Tiepolo's Tasso Cycle
Giovanni Battista Tiepolo (1699 - 1770) was the most important and imaginative Venetian painter of the eighteenth century. Among Tiepolo's most lyrical works is this series of four paintings illustrating Torquato Tasso's (1544 - 1595) celebrated poem "Jerusalem delivered (Gerusalemme liberata)", first published in 1581.
In these paintings Tiepolo attempted to create a style that is a visual equivalent of Tasso's exalted poetry. In a fanciful account of the first crusade of 1099 and the subsequent capture of Jerusalem, Tasso described the Christian knight Rinaldo and the enchanting sorceress Armida. In his depiction of Rinaldo's struggle to overcome the charms of Armida and fulfill his mission to save the Holy Land, Tiepolo emphasized the conflict between love and duty.
A recently discovered inventory suggests that the Rinaldo and Armida series was originally displayed in a Venetian palace owned by the eminent Cornaro (Corner) family. Apparently, these four pictures, together with at least three oval paintings (now in the Galleria nazionale d'Arte Antica in Rome and the Norton Simon Art Foundation in Pasadena) and perhaps four narrow, vertical canvases (now in the National Gallery in London) once adorned a chamber in the Cornaro palace known as the "gabinetto degli specchi", or "the small room of mirrors". This location would partly account for the prominence of mirrors and mirrored surfaces in Tiepolo's paintings.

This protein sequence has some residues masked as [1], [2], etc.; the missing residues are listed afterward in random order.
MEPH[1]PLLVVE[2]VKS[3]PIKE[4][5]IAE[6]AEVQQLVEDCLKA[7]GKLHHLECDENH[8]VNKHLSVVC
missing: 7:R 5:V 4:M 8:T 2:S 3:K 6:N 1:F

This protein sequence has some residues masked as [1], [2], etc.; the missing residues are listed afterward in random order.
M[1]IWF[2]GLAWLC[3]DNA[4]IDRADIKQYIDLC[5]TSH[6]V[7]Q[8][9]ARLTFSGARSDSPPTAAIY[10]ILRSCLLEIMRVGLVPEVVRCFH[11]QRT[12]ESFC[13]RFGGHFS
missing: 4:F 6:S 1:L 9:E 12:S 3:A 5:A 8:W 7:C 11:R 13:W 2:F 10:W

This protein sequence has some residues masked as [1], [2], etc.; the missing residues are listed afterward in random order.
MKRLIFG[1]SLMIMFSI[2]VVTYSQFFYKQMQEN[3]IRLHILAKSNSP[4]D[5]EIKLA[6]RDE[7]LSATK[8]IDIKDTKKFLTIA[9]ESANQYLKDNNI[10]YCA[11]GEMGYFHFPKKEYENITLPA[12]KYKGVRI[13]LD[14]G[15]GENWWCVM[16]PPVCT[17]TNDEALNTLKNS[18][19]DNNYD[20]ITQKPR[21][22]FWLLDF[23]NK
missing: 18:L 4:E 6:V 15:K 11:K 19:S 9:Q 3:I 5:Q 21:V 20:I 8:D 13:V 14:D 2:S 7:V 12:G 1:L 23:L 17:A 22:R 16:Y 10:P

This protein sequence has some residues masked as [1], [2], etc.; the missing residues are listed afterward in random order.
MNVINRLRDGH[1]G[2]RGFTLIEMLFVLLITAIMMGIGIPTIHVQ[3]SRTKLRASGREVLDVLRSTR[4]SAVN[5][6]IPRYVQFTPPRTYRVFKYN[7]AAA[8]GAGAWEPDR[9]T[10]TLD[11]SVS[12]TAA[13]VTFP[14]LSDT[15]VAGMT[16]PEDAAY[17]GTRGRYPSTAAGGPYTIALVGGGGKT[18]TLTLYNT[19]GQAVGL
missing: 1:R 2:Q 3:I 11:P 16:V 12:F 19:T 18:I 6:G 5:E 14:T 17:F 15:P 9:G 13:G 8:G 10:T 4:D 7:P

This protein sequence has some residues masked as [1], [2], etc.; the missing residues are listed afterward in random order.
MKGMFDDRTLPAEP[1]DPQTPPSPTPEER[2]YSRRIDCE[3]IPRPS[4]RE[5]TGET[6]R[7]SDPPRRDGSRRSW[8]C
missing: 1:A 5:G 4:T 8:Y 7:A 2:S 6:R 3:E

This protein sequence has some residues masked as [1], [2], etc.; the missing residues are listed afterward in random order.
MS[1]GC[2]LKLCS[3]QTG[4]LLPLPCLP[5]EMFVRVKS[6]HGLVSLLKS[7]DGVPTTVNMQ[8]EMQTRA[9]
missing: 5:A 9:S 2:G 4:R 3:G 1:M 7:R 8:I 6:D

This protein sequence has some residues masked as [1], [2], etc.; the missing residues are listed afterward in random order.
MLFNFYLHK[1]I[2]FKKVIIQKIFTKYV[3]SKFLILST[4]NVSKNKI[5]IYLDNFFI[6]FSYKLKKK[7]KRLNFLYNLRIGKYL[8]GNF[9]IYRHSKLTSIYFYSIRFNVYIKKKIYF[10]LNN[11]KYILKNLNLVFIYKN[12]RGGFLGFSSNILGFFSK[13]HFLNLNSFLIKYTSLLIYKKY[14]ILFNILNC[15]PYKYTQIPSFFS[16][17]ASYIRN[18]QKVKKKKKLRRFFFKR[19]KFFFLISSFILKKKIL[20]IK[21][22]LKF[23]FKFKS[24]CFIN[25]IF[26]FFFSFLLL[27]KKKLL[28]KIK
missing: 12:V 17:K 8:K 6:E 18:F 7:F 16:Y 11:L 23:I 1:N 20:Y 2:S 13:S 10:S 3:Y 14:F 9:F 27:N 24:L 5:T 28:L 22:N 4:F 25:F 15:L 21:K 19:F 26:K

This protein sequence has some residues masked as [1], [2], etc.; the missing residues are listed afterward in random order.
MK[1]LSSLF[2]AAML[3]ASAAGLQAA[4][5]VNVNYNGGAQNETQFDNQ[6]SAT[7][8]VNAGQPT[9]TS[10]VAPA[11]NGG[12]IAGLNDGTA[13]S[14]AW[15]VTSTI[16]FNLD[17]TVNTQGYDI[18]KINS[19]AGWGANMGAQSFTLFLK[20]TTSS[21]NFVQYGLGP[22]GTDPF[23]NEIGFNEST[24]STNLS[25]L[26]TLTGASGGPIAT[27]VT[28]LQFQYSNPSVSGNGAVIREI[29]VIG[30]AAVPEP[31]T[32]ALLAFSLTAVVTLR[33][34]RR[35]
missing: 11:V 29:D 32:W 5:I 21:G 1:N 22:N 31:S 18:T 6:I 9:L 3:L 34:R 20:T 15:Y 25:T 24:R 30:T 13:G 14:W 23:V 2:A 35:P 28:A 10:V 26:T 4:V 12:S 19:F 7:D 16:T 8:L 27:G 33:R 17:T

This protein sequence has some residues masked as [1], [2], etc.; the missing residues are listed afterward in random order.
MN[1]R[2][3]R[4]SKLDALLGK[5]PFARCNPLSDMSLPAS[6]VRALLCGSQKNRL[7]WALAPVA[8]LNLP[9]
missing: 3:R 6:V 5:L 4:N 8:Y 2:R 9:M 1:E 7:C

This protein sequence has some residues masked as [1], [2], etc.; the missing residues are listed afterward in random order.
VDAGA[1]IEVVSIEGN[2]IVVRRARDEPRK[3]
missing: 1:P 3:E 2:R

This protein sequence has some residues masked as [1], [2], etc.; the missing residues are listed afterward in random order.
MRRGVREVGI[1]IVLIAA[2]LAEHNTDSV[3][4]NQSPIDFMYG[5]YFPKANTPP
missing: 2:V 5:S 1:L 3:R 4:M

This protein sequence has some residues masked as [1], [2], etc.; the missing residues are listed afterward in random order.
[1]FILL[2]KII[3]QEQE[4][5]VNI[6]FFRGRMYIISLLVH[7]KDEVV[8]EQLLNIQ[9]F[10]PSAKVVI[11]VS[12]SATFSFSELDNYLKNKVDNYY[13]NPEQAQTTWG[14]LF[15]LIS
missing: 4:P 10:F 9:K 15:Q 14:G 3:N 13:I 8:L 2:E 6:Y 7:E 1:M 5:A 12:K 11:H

Armida abandoned by Rinaldo
Here, Carlo and Ubaldo persuade Rinaldo to leave Armida and rejoin their chivalric quest. Armida pleads with Rinaldo to remain. The scene poignantly contrasts love and duty :
She said no more, her tears her speeches broke
But in a swoon on earth outstretch'd she lies
what should he do? Leave on the naked sand
This woeful lady, half alive, half dead?
Kindness forbade, pity did that withstand;
But hard constraint, alas! did thence him lead.
(Torquato Tasso, Jerusalem Delivered, XVI,50,59,61)
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